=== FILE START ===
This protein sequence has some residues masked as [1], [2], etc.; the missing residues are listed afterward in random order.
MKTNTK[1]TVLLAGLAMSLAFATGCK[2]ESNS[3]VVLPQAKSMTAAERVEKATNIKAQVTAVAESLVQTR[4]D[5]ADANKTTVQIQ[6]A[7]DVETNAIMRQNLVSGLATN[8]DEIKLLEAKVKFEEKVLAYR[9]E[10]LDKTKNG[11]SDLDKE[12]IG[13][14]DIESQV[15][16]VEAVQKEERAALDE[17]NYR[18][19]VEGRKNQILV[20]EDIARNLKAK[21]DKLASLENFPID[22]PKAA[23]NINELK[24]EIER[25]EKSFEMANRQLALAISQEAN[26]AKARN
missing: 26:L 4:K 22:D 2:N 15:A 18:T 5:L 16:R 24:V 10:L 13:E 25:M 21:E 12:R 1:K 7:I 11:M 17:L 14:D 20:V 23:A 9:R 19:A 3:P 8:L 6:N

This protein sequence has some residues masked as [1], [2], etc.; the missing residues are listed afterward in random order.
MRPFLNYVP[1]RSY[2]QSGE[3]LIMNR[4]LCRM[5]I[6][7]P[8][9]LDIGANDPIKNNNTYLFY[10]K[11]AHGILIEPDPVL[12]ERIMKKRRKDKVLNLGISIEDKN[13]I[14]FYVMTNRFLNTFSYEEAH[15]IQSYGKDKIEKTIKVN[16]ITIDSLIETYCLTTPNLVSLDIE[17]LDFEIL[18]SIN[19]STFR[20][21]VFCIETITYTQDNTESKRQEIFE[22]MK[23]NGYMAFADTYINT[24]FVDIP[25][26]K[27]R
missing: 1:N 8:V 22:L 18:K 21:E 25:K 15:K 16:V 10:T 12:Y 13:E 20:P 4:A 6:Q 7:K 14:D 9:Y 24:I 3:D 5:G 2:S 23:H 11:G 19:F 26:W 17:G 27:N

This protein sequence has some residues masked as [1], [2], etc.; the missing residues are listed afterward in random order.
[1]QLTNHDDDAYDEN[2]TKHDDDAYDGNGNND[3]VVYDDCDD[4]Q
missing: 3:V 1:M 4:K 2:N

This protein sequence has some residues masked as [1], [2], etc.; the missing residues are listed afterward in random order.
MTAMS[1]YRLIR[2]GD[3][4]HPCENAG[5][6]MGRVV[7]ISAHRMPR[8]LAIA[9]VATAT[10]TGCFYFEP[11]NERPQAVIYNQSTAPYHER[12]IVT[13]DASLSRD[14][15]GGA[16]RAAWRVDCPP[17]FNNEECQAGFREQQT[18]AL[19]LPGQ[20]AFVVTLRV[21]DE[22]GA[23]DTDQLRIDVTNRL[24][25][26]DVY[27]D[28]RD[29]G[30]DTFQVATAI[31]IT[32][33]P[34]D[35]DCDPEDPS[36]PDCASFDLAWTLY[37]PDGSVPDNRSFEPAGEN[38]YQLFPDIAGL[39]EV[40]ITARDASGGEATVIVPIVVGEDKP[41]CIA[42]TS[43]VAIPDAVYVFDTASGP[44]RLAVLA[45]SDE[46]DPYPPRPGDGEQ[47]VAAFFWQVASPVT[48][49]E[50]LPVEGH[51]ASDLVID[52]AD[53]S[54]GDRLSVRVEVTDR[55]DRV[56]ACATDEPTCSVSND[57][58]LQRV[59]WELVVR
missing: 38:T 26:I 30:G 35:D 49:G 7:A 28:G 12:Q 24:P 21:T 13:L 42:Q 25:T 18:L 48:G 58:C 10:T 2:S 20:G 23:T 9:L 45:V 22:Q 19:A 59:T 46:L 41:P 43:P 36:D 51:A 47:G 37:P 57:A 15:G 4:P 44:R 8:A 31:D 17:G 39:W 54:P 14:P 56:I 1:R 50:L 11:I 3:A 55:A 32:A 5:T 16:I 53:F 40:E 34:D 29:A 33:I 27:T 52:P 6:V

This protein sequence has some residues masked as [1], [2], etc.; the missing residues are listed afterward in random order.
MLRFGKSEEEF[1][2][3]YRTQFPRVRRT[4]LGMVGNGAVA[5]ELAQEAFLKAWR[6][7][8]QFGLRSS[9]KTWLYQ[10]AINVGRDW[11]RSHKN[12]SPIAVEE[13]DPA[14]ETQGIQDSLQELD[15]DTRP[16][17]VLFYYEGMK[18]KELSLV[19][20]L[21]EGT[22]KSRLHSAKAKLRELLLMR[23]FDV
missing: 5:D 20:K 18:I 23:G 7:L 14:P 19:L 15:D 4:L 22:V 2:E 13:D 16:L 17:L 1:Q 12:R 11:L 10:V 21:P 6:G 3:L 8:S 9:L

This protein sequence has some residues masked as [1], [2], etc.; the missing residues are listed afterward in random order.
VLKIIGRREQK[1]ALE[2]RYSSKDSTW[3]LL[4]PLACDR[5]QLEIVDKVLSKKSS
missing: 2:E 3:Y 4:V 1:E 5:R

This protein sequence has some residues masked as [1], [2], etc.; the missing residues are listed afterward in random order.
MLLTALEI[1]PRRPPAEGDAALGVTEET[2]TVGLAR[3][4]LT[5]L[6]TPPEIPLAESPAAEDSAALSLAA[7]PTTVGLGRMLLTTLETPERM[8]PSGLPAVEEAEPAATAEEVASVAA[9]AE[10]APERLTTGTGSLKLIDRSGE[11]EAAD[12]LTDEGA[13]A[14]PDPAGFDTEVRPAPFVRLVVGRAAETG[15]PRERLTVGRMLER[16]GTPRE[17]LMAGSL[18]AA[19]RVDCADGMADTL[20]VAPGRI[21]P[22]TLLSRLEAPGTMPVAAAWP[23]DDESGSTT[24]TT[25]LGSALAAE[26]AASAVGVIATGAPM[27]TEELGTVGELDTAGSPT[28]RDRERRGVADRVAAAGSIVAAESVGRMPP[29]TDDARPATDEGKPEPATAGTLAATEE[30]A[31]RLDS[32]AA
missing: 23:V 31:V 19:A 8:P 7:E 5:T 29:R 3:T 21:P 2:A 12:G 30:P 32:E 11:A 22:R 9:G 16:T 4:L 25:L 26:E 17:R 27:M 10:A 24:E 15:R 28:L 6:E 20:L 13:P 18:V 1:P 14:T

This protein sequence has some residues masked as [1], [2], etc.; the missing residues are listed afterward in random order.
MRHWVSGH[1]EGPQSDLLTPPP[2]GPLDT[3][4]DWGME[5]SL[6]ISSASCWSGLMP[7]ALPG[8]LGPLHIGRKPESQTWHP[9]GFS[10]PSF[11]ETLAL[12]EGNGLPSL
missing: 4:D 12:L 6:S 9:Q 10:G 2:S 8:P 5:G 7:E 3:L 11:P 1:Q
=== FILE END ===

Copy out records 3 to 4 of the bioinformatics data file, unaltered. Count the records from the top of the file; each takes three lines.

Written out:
This protein sequence has some residues masked as [1], [2], etc.; the missing residues are listed afterward in random order.
[1]QLTNHDDDAYDEN[2]TKHDDDAYDGNGNND[3]VVYDDCDD[4]Q
missing: 3:V 1:M 4:K 2:N

This protein sequence has some residues masked as [1], [2], etc.; the missing residues are listed afterward in random order.
MTAMS[1]YRLIR[2]GD[3][4]HPCENAG[5][6]MGRVV[7]ISAHRMPR[8]LAIA[9]VATAT[10]TGCFYFEP[11]NERPQAVIYNQSTAPYHER[12]IVT[13]DASLSRD[14][15]GGA[16]RAAWRVDCPP[17]FNNEECQAGFREQQT[18]AL[19]LPGQ[20]AFVVTLRV[21]DE[22]GA[23]DTDQLRIDVTNRL[24][25][26]DVY[27]D[28]RD[29]G[30]DTFQVATAI[31]IT[32][33]P[34]D[35]DCDPEDPS[36]PDCASFDLAWTLY[37]PDGSVPDNRSFEPAGEN[38]YQLFPDIAGL[39]EV[40]ITARDASGGEATVIVPIVVGEDKP[41]CIA[42]TS[43]VAIPDAVYVFDTASGP[44]RLAVLA[45]SDE[46]DPYPPRPGDGEQ[47]VAAFFWQVASPVT[48][49]E[50]LPVEGH[51]ASDLVID[52]AD[53]S[54]GDRLSVRVEVTDR[55]DRV[56]ACATDEPTCSVSND[57][58]LQRV[59]WELVVR
missing: 38:T 26:I 30:G 35:D 49:G 7:A 28:G 12:Q 24:P 21:T 13:L 42:Q 25:T 18:L 48:G 58:C 10:T 2:S 20:G 23:T 9:L 45:V 22:Q 19:A 59:T 46:L 41:P 43:P 36:D 51:A 47:G 37:P 57:A 15:G 4:P 44:R 8:A 31:D 17:G 39:W 54:P 14:P 56:I 1:R 50:L 11:I 3:A 55:A 32:A 5:T 16:I 53:F 40:E 34:D 29:A 33:I 27:T 52:P 6:V